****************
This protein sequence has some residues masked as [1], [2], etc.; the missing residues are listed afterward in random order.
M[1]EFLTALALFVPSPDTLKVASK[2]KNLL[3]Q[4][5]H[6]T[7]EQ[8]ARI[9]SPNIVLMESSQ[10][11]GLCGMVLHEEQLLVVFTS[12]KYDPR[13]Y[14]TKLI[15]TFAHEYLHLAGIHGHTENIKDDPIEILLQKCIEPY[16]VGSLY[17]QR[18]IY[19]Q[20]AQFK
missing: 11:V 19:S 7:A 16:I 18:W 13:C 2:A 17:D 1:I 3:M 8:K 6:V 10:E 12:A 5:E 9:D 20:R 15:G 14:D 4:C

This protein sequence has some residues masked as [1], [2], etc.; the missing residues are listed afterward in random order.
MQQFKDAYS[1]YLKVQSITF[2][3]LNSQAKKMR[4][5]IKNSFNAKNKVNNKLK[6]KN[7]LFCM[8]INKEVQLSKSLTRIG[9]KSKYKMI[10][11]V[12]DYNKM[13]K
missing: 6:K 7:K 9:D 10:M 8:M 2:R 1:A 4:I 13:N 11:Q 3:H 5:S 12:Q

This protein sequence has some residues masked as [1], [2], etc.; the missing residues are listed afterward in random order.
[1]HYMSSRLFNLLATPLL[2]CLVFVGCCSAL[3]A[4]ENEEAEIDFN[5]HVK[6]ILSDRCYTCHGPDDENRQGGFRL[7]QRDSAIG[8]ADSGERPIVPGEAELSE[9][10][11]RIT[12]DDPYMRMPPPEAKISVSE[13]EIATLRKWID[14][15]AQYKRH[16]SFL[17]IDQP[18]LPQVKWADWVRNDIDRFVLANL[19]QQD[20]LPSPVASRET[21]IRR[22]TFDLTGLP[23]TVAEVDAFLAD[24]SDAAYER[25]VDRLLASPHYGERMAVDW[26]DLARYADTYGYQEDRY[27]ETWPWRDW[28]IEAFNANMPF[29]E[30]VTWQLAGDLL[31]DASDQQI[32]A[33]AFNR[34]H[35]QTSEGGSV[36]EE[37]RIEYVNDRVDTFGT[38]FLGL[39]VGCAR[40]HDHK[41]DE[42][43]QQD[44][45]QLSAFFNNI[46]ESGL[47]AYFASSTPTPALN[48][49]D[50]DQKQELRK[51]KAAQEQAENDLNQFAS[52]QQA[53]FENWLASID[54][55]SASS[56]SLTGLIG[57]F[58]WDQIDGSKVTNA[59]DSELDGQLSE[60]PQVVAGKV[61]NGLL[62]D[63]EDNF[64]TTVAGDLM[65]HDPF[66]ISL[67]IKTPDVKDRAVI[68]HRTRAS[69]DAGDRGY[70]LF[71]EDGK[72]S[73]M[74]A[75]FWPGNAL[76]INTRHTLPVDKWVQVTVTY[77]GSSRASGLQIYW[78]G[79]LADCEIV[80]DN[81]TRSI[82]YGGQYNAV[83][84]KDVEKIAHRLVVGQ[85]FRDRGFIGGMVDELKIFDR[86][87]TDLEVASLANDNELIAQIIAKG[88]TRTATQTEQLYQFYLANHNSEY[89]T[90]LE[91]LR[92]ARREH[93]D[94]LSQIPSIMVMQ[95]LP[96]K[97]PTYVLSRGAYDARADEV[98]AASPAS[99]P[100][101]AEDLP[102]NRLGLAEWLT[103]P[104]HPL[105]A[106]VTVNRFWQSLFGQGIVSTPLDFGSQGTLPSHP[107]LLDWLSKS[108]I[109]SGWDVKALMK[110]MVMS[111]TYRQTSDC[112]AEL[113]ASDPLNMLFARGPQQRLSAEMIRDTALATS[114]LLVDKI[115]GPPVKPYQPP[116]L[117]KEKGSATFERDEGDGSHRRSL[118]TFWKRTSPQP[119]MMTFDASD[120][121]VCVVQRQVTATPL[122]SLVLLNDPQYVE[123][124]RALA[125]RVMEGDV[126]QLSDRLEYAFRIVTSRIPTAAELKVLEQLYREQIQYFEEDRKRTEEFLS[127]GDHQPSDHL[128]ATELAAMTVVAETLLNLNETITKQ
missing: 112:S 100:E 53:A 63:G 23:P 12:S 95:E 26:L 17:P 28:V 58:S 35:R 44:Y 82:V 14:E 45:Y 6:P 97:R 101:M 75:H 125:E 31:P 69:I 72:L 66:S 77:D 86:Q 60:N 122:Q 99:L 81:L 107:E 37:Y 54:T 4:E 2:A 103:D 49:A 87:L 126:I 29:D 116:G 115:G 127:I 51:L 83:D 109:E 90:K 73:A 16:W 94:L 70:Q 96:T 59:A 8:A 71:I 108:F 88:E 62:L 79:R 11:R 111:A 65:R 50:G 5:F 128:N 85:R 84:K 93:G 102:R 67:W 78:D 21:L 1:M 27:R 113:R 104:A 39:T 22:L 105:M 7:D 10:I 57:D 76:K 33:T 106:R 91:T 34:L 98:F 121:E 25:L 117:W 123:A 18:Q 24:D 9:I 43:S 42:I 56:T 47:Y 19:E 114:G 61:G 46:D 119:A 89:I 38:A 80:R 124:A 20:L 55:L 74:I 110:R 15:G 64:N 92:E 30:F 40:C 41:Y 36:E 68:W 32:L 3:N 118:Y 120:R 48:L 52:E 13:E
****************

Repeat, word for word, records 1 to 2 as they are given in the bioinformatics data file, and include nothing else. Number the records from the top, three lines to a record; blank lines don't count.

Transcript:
This protein sequence has some residues masked as [1], [2], etc.; the missing residues are listed afterward in random order.
M[1]EFLTALALFVPSPDTLKVASK[2]KNLL[3]Q[4][5]H[6]T[7]EQ[8]ARI[9]SPNIVLMESSQ[10][11]GLCGMVLHEEQLLVVFTS[12]KYDPR[13]Y[14]TKLI[15]TFAHEYLHLAGIHGHTENIKDDPIEILLQKCIEPY[16]VGSLY[17]QR[18]IY[19]Q[20]AQFK
missing: 11:V 19:S 7:A 16:I 18:W 13:C 2:A 17:D 1:I 3:M 8:K 6:V 10:E 12:A 5:E 9:D 20:R 15:G 14:D 4:C

This protein sequence has some residues masked as [1], [2], etc.; the missing residues are listed afterward in random order.
MQQFKDAYS[1]YLKVQSITF[2][3]LNSQAKKMR[4][5]IKNSFNAKNKVNNKLK[6]KN[7]LFCM[8]INKEVQLSKSLTRIG[9]KSKYKMI[10][11]V[12]DYNKM[13]K
missing: 6:K 7:K 9:D 10:M 8:M 2:R 1:A 4:I 13:N 11:Q 3:H 5:S 12:Q